Usually my blog is a place where I share a project and describe all the details of said layout, card, canvas, etc. Recently I have taken to a challenge blog where the idea is to share a project inspired by a positive theme. The theme for July is "sharing." In this process, I personally enjoy telling my story as well as showing the inspired project.
So, grab a cup of coffee or a nice cold lemonade and join me for some thoughts!
I was out working in the barn. Now for those of you who have done lots of barn work, you know much of the work is done by rote and there is not a lot of thought needed. Therefore, the mind wanders to many different ideas, lists, random thoughts.....well, you get the idea. I have to admit, many of my creative ideas are born out there. Maybe that explains why so many of my projects are nature/animal related!
I thought about some of the most selfless acts of sharing I'd seen. Then it came to me......5 of the 6 horses in my barn! Yes, they must be the most selfless souls. Now, this brings me back around to the quote.
Are humans the only beings able to share?
Working in the field of therapeutic horsemanship, my answer would have to be a resounding, "No!"
I can tell you story after story of amazing things I've seen these guys do! They have an innate sense to live as herds and look after each other. They figure out ways to get out of work, get back in the herd leader's good graces, and avoid confrontation. They truly seem to want to be "community type" creatures who quickly learn to include humans in that community and vise versa.
Ok, this all being said, I want to share an incredible story about one amazing mare who lived in our barn. Her given name was Doc's Silver Burro, but everyone called her Pony. I say everyone because I think she belonged to just about every horse person in our county before she eventually ended up in our barn!
Now, Pony was NOT a pony, she was a horse; she was named Pony by the first little girl who owned her. Pony originally was a prize winning reigning horse who was retired and sold for young kids to ride. This mare seemed to go from barn to barn teaching and sharing her knowledge with kids of multiple generations. She was a gentle, flea-bitten grey horse. (Note to non-horse people: That basically means she was white with specks all over here. This color of horse is born white and the specks turn darker with age. So when these horses are young they have a white appearance. Important detail for later in the story!)
Pony came to live with us after our big Quarter Horse had dumped our son, Keith, for the 'umpteenth' time. Keith's confidence was shattered and he refused to get on a horse ever again. We took Pony and Keith to a western trainer where they worked together for a short summer before it was time to fully retire Pony due to some serious arthritis. Her pain worsened and not long after we had to make that decision no one wants to make.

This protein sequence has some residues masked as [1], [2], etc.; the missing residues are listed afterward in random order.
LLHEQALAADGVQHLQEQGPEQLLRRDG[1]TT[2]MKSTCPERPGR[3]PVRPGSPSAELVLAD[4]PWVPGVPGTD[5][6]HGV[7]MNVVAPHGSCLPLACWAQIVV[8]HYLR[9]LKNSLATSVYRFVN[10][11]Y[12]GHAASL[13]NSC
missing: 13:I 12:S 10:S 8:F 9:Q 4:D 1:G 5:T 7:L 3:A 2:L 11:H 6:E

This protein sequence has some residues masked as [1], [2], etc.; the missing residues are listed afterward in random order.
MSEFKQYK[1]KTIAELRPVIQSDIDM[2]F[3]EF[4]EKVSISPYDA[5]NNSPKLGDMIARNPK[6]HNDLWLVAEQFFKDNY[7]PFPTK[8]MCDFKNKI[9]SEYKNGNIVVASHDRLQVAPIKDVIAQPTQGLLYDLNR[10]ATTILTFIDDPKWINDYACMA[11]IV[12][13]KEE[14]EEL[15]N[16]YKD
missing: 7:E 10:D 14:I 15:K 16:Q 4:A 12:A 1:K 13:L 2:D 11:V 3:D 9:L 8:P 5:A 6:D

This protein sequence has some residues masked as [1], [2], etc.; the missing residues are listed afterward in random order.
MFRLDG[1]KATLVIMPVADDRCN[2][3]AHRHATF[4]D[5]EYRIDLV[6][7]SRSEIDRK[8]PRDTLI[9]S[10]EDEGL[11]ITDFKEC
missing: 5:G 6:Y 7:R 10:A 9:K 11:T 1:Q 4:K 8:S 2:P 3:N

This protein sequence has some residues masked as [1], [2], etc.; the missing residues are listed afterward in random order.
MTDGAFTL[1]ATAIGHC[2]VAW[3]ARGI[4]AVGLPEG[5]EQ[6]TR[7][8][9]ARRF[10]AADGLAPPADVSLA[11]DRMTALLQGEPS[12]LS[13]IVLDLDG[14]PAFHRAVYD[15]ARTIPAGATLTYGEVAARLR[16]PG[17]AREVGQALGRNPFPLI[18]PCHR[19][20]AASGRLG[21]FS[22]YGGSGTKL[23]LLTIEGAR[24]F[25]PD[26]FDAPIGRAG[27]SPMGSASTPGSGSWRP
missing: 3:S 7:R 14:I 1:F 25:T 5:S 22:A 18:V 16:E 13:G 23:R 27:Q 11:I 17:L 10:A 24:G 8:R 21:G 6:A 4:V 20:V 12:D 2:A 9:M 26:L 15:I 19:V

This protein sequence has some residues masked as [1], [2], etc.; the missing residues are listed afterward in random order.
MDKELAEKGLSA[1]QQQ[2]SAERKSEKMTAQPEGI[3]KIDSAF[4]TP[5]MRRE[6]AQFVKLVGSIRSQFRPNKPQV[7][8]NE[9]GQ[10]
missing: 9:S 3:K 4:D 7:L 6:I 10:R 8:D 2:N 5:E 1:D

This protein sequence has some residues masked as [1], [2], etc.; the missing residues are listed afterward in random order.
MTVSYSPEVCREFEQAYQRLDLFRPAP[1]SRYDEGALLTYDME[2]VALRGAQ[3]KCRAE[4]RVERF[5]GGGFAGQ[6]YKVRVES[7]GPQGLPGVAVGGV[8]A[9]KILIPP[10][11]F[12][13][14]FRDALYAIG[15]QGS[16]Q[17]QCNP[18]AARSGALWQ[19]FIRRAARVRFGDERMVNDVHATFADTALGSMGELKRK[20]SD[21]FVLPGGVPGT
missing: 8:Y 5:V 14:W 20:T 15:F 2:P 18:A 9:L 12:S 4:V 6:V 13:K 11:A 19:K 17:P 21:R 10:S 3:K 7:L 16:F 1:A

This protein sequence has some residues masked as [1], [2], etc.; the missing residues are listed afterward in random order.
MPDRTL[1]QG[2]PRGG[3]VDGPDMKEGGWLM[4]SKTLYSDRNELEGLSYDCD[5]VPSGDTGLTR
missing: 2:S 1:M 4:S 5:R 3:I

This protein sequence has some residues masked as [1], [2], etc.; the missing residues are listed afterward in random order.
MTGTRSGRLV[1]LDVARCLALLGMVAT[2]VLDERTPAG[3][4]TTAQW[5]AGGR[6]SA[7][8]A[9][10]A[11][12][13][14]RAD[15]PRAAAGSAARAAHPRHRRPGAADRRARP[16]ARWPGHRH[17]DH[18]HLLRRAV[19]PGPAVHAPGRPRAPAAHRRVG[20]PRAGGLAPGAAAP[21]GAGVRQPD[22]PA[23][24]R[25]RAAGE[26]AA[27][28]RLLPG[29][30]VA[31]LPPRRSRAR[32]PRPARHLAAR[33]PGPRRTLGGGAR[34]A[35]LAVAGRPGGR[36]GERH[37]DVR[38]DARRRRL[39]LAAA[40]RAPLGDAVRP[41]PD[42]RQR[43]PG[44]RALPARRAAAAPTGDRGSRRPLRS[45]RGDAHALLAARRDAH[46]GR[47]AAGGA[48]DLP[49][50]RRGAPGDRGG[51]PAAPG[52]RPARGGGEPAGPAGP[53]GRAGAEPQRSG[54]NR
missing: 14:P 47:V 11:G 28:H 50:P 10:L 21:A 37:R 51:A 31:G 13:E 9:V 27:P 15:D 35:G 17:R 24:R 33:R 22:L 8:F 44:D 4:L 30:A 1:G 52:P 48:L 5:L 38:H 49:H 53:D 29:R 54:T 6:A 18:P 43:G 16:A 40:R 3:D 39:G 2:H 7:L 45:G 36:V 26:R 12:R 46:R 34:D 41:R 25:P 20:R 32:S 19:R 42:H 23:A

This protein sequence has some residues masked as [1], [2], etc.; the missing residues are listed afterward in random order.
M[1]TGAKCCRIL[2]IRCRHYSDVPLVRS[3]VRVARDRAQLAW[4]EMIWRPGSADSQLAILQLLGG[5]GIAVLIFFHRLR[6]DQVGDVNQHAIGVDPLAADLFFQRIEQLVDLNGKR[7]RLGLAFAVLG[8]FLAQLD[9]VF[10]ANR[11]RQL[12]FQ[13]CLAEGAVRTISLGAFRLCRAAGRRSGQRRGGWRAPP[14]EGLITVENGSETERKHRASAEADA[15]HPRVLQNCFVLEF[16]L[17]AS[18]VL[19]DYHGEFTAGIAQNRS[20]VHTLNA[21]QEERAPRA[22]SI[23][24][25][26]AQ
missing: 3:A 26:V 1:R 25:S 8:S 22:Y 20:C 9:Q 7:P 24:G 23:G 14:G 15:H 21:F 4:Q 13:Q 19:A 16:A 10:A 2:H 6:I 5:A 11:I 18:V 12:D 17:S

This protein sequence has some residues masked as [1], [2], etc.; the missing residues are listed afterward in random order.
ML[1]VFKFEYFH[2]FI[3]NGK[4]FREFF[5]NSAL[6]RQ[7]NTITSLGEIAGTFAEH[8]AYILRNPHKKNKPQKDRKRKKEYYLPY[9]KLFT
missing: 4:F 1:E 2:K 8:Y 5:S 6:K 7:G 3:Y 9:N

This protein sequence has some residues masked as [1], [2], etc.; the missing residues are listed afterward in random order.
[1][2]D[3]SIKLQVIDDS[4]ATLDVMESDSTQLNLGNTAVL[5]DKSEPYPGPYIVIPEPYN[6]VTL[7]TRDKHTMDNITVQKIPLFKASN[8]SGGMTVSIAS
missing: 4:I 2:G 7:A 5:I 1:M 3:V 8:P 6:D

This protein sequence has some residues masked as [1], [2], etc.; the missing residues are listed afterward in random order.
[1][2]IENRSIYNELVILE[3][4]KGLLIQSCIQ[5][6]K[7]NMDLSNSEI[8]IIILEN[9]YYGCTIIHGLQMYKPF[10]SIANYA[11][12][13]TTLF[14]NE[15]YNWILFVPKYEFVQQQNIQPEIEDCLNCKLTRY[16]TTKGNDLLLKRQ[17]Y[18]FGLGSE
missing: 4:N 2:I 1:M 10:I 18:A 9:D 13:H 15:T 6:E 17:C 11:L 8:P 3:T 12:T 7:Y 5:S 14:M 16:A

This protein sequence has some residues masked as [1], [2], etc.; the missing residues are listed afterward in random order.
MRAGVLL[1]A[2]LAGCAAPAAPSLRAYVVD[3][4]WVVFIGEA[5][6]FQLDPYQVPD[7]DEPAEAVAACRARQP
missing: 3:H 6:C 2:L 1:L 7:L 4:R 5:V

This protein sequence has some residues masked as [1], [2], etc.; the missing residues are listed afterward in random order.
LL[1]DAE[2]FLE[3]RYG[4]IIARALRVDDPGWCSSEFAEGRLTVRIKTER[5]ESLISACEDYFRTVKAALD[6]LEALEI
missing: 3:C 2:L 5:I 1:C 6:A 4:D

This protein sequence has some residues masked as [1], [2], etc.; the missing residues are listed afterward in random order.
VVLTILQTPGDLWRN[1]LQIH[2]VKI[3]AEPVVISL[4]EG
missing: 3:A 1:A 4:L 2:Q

During that summer we saw the mare struggle in the pasture, but anytime Keith would go to get her she would put on her "game face" and rise to the occasion. He would saddle her and put on the bridle and she would stand proud. Her movement was graceful, sound and balanced. Her frame was impeccable! He gained confidence, but she had to leave him before he was ready to ride another horse.
The fall and winter were difficult for Keith, but by the next spring he seemed ready to get on another horse. He went to the trainer and rode beautifully. The trainer asked how he knew many of the things he was doing. His reply was, "I just know." We were all perplexed and a few lessons later the trainer asked him to do something she knew he didn't know.
He did it with ease and smiled at her. She looked at me and asked if he had taken other lessons over the winter and I told her he had not. Finally he said, "I had lessons all winter!" We both looked at this 10 year old boy as if he were crazy. He continued with this statement, "Pony has been teaching me all winter. She came to me at night in dreams. She was so beautiful, young, muscled, white, and sparkled. She showed me new things and I just knew how to do them in the dreams. Then she just stopped coming when I started lessons on this horse."
The trainer cried because she had once owned this horse and it was her own daughter who had named the horse Pony. She knew the sharing nature of this mare.
Fast forward 10 or so years. We now have a sweet little grand girl who came to us through marriage; she is the light of our lives! We were sitting around the campfire one evening when I told her she had a great ride that day! I asked her how she knew how to do something? I was actually just kidding around with her when she replied, "I did it in a dream!" Her Uncle Keith (now in his early 20's) looked at her with the biggest grin. He knew what was coming. I had to ask. She replied, "I rode the most beautiful white horse with sparkly diamonds all over her! She showed me how to ride fast and not be afraid anymore! I love her!"
Yes, Old Pony was still sharing her gifts with children who needed her. Her selfless act reminds me of the Dalai Lama quote, "Share your knowledge. It is a way to achieve immortality." Pony still lives in the hearts and minds of all those children she taught to love, respect and ride horses! Her compassionate, sharing nature cannot be matched.
Yes, here is a horse, an equine creature, livestock who took many steps toward humanity; or maybe it is we as humans who take the steps to achieve what many other creatures already know as the act of sharing.
Oh yeah, and what do I think flea bitten grey horses look like in heaven!? My guess is they are white and sparkle like diamonds!
My layout is off to:
Path of Positivity: Sharing
Lasting Memories: Together
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